How to Remove Smoke Stains


Smoke can seriously damage some fabrics and surfaces.
Smoke can seriously damage some fabrics and surfaces.

­Smoke is serious business, whether it's the result of a burned dinner or a house fire. Follow these tips to remove any trace from your household surfaces.

The first step in removing smoke stains is to identify the stained material.­­­

­Below are the most common types of materials that can become smoke-stained, with steps on how to remove smoke from each:

  • Non-washable fibers such as Acetate, Carpet (synthetic or wool), Fiberglass, Rayon, Silk, Triacetate or Wool
  • Washable fibers such as Acrylic Fabric, Cotton, Linen, Modacrylic, Nylon, Olefin, Polyester or Spandex
  • Hard surfaces such as Acrylic Plastic, Alabaster, Asphalt, Cork, Glass, Linoleum, Marble, Paint (flat or gloss), Plexiglas, Polyurethane, Vinyl Clothing or Vinyl Wallcovering
  • Masonry such as Bluestone, Brick, Masonry Tile, Sandstone, Slate, Terrazzo
  • Leather or Suede
  • Wood

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Non-washable Fibers

Follow these steps to remove smoke stains from Acetate, Carpet (synthetic or wool), Fiberglass, Rayon, Silk, Triacetate, Wool:

Note: Fabrics or carpets that are heavily stained should be laundered or professionally cleaned.

  • For light stains, flush the method of applying stain remover to loosen staining material and residue from stain removers) the area with a dry-cleaning solvent, taking care not to spread the stain.
  • Apply a dry spotter and cover with an absorbent pad dampened with the dry spotter.
  • Check the stain every 5 minutes.
  • Before changing pads, press firmly against the stain.
  • Continue the alternate soaking and pressing until no more stain is being lifted.
  • Flush again with the dry-cleaning solvent and allow to dry.
  • If any stain remains, try applying a wet spotter with a few drops of ammonia added (do not use ammonia on silk or wool).
  • Cover with an absorbent pad dampened with the wet spotter.
  • Let it stand as long as any stain is being lifted.
  • Flush well with water.
  • Repeat if necessary; allow to dry.

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Washable Fibers

Follow these steps to remove smoke stains from Acrylic Fabric, Cotton, Linen, Modacrylic, Nylon, Olefin, Polyester, Spandex:

Note: Fabrics that have a smoke residue from a fire are best laundered or professionally cleaned.

  • If the stain is small or laundering immediately is not possible, flush it with a dry-cleaning solvent such as Afta Cleaning Fluid.
  • Apply a dry spotter to the stain and cover with an absorbent pad dampened with the dry spotter.
  • Check the stain often, tamping (the method of bringing a brush down with light strokes on stained durable fabrics and materials) before changing pads.
  • Continue alternate soaking and tamping until the stain is removed.
  • Flush with one of the dry-cleaning solvents and allow to dry.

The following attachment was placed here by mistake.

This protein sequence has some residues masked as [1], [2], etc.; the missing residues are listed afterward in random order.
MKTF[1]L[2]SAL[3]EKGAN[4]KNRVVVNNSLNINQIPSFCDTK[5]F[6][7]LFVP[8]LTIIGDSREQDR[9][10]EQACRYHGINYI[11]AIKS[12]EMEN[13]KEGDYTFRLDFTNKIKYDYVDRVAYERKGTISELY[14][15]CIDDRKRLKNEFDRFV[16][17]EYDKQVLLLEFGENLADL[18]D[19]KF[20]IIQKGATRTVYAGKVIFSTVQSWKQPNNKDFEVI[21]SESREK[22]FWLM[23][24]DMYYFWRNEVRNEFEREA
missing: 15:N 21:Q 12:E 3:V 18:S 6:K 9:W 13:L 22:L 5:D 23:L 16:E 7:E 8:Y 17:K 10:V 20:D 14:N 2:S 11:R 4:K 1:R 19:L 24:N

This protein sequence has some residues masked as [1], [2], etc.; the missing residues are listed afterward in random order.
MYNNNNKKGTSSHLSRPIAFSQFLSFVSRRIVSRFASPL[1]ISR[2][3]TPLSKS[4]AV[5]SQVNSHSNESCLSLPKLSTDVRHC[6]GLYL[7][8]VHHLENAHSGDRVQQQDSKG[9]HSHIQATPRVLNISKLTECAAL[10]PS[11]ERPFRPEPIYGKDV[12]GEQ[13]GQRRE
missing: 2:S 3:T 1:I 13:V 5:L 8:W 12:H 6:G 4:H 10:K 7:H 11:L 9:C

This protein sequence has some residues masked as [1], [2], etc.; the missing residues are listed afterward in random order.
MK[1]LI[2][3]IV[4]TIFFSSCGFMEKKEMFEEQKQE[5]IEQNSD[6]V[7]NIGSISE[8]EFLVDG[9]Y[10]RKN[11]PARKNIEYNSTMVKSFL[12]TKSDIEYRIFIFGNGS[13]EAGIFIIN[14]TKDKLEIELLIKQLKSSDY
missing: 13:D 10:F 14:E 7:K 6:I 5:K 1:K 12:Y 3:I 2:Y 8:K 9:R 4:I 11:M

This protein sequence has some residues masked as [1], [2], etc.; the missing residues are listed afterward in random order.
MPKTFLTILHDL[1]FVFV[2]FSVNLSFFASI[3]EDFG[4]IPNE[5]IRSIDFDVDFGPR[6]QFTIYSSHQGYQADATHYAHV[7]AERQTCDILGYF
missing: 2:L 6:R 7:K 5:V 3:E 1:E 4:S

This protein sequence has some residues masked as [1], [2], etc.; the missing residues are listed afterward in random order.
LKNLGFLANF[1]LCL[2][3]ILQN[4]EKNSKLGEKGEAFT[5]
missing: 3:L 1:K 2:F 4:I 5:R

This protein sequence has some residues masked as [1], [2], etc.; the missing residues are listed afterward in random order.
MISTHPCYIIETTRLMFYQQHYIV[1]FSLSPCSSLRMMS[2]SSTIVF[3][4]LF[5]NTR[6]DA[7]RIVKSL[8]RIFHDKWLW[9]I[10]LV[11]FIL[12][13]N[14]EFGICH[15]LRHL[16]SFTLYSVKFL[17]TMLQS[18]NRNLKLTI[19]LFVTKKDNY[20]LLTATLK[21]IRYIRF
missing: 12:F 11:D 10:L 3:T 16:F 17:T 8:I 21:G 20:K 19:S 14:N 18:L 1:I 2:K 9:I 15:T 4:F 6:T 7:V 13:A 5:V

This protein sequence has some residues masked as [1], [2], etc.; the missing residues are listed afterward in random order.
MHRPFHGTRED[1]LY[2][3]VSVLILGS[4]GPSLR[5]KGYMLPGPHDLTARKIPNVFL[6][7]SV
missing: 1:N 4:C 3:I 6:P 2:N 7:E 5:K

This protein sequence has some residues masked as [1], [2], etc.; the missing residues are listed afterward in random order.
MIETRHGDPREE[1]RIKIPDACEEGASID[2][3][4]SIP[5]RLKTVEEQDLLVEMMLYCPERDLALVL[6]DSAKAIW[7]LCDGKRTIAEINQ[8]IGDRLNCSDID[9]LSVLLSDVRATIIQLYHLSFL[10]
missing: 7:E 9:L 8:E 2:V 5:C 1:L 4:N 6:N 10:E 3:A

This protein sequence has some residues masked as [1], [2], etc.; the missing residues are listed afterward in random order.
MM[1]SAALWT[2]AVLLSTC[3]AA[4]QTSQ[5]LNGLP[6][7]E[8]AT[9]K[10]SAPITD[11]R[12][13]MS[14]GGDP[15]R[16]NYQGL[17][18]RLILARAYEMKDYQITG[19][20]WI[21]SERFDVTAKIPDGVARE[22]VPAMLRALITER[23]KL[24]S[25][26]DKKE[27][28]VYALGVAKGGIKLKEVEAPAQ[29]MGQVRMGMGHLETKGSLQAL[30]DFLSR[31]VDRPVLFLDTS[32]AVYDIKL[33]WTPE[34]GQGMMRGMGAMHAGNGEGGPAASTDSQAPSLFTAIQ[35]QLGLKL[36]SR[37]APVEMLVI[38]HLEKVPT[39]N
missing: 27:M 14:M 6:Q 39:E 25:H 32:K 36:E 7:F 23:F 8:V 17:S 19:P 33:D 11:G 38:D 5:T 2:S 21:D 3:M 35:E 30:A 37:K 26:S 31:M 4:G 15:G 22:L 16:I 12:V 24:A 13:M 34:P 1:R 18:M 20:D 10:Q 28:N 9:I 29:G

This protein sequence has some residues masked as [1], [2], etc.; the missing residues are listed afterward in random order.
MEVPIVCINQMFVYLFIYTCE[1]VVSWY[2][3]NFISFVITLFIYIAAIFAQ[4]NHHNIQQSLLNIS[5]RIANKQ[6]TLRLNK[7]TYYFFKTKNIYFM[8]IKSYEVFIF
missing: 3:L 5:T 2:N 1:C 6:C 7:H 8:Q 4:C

• If the stain remains, try the same procedure with a wet spotter and a few drops of ammonia.
  • Be sure to flush the area well when the stain is lifted.
  • Allow to dry and launder as soon as possible.

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Hard Surfaces

F­ollow these steps to remove smoke stains from Acrylic Plastic, Alabaster, Asphalt, Cork, Glass, Linoleum, Marble, Paint (flat or gloss), Plexiglas, Polyurethane, Vinyl Clothing, Vinyl Wallcovering:

  • Wipe the stained area with a cloth dipped in warm sudsy water.
  • Rinse well with clear water and wipe dry with a clean cloth.

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Masonry

Follow these steps to remove smoke stains from Bluestone, Brick, Masonry Tile, Sandstone, Slate, Terrazzo:

  • If stain is small, erase as much smoke as possible with an art gum eraser.
  • Mix 1/2 cup powdered all-purpose cleaner in 1 gallon water and rub the stain with a sponge dipped in the solution.
  • Rinse well to remove all chemicals and allow to dry.

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Leather or Suede

Follow these steps to remove smoke stains from leather or suede:

  • For light stains, mix a solution of mild soap in lukewarm water.
  • Swish to create a great volume of suds.
  • Apply only the foam with a sponge to the smoke residue.
  • Wipe the area dry with a clean, dry, soft cloth.
  • On leather only, follow with Tannery Vintage Leather Cleaner & Conditioner or Fiebing's Saddle Soap to condition the leather.

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Wood

Follow these steps to remove smoke stains from wood:

  • Wipe the stained surface with a cloth dampened with a solution of mild sudsy water.
  • Rinse well with clear water and wipe it dry immediately, as water will damage most finishes.
  • Polish or wax as soon as possible.

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